Sunday, December 7, 2008

More cowl wiring.

Understanding how the wiring harness works is key. What worked best for me was to re-draw the wiring diagram to include changes such as noting pin-outs for my connectors, recording where my speedometer taps should go and where wires change color. Making such a diagram now will make troubleshooting future problems much easier. Once I had my diagram re-drawn, I then started from the back of the vehicle and worked forward.

Mounting the tail light was done by attaching 6" angle brackets using four 1 1/2 - 1/4-20 hex bolts. 8 washers were used as spacers. Note: When picking up angle brackets, make SURE holes line up with each other as these brackets appear to be made in batches with holes in slightly different places! The tail light needed a 3rd wire added to the body of it for a ground wire. Then the three wires were connected with electric tape wrapped crimp-on spade connectors to the harness. The rear turn signals were easier to connect since they happened to have crimp-on bullet style connectors that matched the harness wires.

The Trimlock starts from a point on the left and wraps around to an identical stopping place on the right. However, it cannot go across the dashboard area since the faring bulkhead and faring lip now are riveted together. Once pushed on the cowl lip, it will be modified as below.

The stock wiring harness was fed from the tail light area under the cowl lip to the front of the dashboard. To hold the wiring up, I used 6-32 machine screws with nuts and some home made sheet metal straps. The screws were installed along the cowl lip so the screw heads would be under the Trimlock. To put the trimlock back on, the non-visible part of the trimlock needed to be notched with a Dremil cutting wheel so the head of the screw was still covered but the rear of the screw could pass through.

Midway down the lip, there are two brake indicator wires for controlling the rear brake light. These wires were extended so they can reach the two hand brake switches on the handlebar. This pair will end at a 2-pin connector, meeting another on the control stick, that will go on to the handlebar hand brake switches.

I wish I could say I was a neat organized wiring guy but the reality is that modifying the harness to the BugE was a truly messy business. Each component was soldered onto the harness as per my wiring diagram. Originally, I was going to solder all connections. However, in the interest of time, I finally resorted to using wire taps for the speedometer indicator wires. Although it looks messy, the wiring is not really that complicated. Once I decide on the final dashboard layout, I'll shorten some of the wires to make this look better.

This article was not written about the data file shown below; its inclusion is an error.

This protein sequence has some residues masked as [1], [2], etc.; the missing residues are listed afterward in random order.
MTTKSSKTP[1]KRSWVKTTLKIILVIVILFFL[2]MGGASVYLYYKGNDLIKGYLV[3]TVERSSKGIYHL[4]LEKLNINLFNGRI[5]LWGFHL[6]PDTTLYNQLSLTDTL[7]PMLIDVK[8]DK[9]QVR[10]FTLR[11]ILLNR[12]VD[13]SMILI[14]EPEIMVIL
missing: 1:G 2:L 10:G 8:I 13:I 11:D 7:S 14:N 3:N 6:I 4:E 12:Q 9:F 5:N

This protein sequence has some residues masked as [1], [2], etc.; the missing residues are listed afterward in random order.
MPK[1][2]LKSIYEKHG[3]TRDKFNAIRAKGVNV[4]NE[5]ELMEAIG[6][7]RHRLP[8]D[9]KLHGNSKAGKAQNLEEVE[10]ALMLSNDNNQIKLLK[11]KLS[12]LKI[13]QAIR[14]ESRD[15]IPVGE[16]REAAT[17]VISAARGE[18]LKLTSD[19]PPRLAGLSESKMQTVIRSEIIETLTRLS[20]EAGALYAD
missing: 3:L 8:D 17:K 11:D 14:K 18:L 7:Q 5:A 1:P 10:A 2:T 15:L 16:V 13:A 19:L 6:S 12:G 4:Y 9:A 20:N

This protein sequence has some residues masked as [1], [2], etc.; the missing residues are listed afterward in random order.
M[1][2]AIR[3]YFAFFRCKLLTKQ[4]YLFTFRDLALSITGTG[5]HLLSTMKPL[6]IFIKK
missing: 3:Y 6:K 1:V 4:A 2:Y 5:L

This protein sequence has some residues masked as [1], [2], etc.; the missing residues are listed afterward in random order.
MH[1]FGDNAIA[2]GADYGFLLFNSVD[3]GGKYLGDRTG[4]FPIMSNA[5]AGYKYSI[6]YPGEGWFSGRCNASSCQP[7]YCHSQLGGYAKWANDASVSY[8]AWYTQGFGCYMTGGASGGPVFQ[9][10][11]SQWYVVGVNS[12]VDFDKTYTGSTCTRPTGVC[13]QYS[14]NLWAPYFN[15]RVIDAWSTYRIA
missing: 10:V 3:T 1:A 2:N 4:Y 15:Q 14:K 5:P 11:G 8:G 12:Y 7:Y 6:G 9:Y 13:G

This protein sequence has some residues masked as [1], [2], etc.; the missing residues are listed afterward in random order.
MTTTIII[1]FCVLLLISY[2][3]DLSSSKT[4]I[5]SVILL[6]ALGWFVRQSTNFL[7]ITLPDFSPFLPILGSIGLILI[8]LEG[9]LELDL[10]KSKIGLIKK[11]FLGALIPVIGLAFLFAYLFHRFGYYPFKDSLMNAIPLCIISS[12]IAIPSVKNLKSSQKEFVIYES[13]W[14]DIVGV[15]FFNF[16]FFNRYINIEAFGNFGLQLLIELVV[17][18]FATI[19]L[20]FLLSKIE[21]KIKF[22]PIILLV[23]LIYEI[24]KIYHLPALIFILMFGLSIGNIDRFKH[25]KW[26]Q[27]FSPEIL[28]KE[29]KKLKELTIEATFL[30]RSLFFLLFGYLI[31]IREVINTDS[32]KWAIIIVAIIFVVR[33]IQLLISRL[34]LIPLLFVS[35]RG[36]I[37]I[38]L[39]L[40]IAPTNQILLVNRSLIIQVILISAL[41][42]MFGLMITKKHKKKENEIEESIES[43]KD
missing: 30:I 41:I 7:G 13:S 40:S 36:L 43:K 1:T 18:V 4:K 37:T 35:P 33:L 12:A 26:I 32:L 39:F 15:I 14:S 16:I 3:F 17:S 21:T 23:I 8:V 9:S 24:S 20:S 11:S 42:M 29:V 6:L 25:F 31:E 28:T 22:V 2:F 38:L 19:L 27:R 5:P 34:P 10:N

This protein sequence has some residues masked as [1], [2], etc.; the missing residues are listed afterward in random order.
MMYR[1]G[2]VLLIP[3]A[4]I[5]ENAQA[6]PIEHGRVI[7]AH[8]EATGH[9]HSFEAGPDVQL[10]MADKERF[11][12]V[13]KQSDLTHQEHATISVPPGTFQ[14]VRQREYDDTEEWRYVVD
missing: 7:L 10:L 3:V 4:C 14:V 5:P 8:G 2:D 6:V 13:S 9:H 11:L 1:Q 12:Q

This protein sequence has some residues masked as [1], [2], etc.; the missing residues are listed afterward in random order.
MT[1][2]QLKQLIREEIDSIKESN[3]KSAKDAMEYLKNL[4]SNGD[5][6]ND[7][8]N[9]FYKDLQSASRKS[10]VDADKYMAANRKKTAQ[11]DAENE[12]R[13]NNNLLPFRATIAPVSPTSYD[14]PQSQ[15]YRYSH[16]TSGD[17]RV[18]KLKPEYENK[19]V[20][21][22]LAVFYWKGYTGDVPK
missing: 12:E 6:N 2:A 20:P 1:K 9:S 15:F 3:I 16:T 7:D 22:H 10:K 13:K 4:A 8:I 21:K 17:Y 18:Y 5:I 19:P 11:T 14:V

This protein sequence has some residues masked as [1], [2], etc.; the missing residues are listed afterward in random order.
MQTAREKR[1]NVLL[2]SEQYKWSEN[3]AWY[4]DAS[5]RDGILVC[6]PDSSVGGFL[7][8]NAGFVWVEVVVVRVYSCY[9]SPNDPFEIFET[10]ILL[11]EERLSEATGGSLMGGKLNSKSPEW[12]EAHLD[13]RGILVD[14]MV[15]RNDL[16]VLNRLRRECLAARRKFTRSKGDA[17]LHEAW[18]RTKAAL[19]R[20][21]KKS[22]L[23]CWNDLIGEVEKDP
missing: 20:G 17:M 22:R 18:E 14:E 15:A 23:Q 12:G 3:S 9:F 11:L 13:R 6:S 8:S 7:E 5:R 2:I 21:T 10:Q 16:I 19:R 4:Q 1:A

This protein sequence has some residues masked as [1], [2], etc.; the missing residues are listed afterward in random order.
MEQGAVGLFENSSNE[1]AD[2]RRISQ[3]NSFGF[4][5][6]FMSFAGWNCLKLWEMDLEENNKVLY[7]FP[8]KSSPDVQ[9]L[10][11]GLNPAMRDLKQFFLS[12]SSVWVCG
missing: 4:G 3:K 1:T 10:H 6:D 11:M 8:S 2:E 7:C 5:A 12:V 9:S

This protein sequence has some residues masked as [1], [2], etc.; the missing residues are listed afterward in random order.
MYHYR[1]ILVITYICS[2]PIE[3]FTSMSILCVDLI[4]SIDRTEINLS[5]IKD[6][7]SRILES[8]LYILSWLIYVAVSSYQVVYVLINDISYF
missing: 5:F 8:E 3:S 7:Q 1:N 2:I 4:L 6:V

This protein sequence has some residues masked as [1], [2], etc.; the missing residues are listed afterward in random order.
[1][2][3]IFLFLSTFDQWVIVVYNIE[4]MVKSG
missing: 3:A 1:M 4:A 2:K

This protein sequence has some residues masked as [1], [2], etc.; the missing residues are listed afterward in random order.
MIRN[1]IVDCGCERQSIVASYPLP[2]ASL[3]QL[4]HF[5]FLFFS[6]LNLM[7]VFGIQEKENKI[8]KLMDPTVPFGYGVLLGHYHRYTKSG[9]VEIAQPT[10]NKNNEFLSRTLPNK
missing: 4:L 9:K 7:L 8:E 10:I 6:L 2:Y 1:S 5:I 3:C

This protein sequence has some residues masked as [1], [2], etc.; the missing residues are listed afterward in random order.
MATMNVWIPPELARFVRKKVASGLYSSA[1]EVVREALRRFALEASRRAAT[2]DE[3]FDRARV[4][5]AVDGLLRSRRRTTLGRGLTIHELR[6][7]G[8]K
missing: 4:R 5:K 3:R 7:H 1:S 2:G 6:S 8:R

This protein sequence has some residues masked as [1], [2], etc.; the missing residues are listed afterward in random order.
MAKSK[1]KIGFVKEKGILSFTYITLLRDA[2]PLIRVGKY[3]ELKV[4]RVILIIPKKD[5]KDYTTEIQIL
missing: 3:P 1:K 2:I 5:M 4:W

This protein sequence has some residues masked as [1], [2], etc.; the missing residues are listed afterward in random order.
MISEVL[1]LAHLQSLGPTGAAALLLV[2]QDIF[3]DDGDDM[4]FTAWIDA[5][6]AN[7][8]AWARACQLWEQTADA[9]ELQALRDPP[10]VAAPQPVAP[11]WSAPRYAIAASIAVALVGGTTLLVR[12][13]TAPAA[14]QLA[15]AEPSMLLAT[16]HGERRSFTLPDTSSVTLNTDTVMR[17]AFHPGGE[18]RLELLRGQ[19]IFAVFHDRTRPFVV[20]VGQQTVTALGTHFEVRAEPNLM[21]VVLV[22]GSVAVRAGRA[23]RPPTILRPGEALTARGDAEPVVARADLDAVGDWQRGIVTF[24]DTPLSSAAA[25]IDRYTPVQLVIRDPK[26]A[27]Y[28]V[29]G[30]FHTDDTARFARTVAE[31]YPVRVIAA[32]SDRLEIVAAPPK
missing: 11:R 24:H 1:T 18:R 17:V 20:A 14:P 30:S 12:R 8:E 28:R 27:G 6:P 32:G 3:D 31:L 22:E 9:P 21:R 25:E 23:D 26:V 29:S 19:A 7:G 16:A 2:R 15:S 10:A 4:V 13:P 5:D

In the middle of the shelf, you can see the rear of the 48V meter. Next to it is a black switch for the fan. In the middle there are now some connectors. A 9-pin (lights), 12pin (speedometer) are installed. The red and yellow wires are for a 2-pin (brake light) connector ready to plug into the control stick. Along the right (driver's side left) are wires that are on their way to the chassis.
Also in this bundle will be a 48V pair of wires for the battery meter. Also, a wire pair will be run for the horn too since the horn will be mounted to the battery tray. The throttle cable will also run along this path, to be connected once the cowl is mated with the rest of the car.

Finally, it was time for testing. Turn signals worked as did the brake light. Headlights worked and the speedometer lit up a nice luminescent blue. The BugE seemed to come to life! I only had two problems. First, on the speedometer,I wanted the hazard indicator to turn on when the brakes were applied. Instead, I got the high-temperature indicator. This was understandable since the speedometer wire bundle had light purple & a grayish purple that are easily confused. Then, I discovered my vent fan was wired backwards (it has polarity). After fixing both issues, the wiring was then tucked above the shelf & zip tied to it.

The end result? Some nice lighting of course! Not only do the lights work, but the speedometer also displays the status of the lights too!

Tools used:
  • Table & cushions to put BugE cowl on
  • Good quality wire stripper (Sears Craftsman)
  • Helping-hands tool (Radio Shack)
  • Soldering iron & base
  • Trouble light (to see in cowl better)
  • Pliers (to crimp tap connectors)
  • Crimper tool (to crimp spade connectors)
  • Small screwdrivers & adjustable wrench
  • 12V battery for testing circuits
  • Drill & 1/4" bit (for making more Ziptie holes in the wiring shelf)
Materials used:
  • Assorted spade connectors (didn't count, had a spade connector kit)
  • Solder, heat shrink tubing & matches
  • Electric tape
  • Assorted medium size Zipties (I find I use this size the most).
  • Copper wire in colors red, black, yellow & blue.
Approximate time:
  • Redraw cowl wire diagram (noting wire color changes & tap locations) - 1:30 minutes.
  • Mount tail light - mark & drill mounting holes, then mount tail light - 30 minutes.
  • Extend brake light wires & solder/heat shrink headlight, mirror lights/fan (solder pen warm-up time included) - 1 hour.
  • Add speedometer wire harness taps as per new wire diagram - 30 minutes.
  • Trim lock notches, drill mount holes, run wire through strap - 1 hour.
  • Troubleshoot & Redo polarity problem on fan - 15 minutes.
The lighting performed OK. However, NY insisted that I change my lighting configuration to have a headlight in front. They also wanted separate DOT blinkers rather than using blinkers in the mirrors. So, I discarded my original wire harness and just made my own from automotive wire and MOLEX connectors. The new wiring harness is MUCH easier to troubleshoot and looks much nicer than my first attempt. Read about it HERE

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